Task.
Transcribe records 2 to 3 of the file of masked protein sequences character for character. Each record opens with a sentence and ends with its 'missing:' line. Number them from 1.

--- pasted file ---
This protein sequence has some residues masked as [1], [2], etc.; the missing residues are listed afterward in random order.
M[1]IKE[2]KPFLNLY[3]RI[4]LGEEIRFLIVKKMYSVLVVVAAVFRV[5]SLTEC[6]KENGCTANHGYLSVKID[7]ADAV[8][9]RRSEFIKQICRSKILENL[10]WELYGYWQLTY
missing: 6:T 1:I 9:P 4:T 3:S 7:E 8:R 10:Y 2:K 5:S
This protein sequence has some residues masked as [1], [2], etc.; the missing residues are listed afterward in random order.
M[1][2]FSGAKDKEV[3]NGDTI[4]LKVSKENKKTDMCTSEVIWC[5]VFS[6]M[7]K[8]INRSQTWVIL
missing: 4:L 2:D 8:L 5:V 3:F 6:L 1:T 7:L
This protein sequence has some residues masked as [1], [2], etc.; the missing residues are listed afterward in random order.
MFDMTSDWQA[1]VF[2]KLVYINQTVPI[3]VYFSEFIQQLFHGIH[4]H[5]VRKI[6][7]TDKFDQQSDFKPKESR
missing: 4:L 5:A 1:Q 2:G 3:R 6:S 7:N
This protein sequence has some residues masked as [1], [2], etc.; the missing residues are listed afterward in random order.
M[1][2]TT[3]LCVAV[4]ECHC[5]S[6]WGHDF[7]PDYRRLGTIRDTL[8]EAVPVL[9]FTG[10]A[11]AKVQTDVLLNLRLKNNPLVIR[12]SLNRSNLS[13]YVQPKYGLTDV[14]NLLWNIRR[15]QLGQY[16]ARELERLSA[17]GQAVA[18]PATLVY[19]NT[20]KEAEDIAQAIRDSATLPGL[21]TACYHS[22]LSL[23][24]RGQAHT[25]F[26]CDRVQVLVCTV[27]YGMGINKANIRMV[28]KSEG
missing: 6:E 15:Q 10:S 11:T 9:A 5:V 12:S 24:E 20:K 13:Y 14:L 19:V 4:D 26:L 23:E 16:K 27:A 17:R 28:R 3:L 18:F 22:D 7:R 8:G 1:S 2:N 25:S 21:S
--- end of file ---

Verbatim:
This protein sequence has some residues masked as [1], [2], etc.; the missing residues are listed afterward in random order.
M[1][2]FSGAKDKEV[3]NGDTI[4]LKVSKENKKTDMCTSEVIWC[5]VFS[6]M[7]K[8]INRSQTWVIL
missing: 4:L 2:D 8:L 5:V 3:F 6:L 1:T 7:L
This protein sequence has some residues masked as [1], [2], etc.; the missing residues are listed afterward in random order.
MFDMTSDWQA[1]VF[2]KLVYINQTVPI[3]VYFSEFIQQLFHGIH[4]H[5]VRKI[6][7]TDKFDQQSDFKPKESR
missing: 4:L 5:A 1:Q 2:G 3:R 6:S 7:N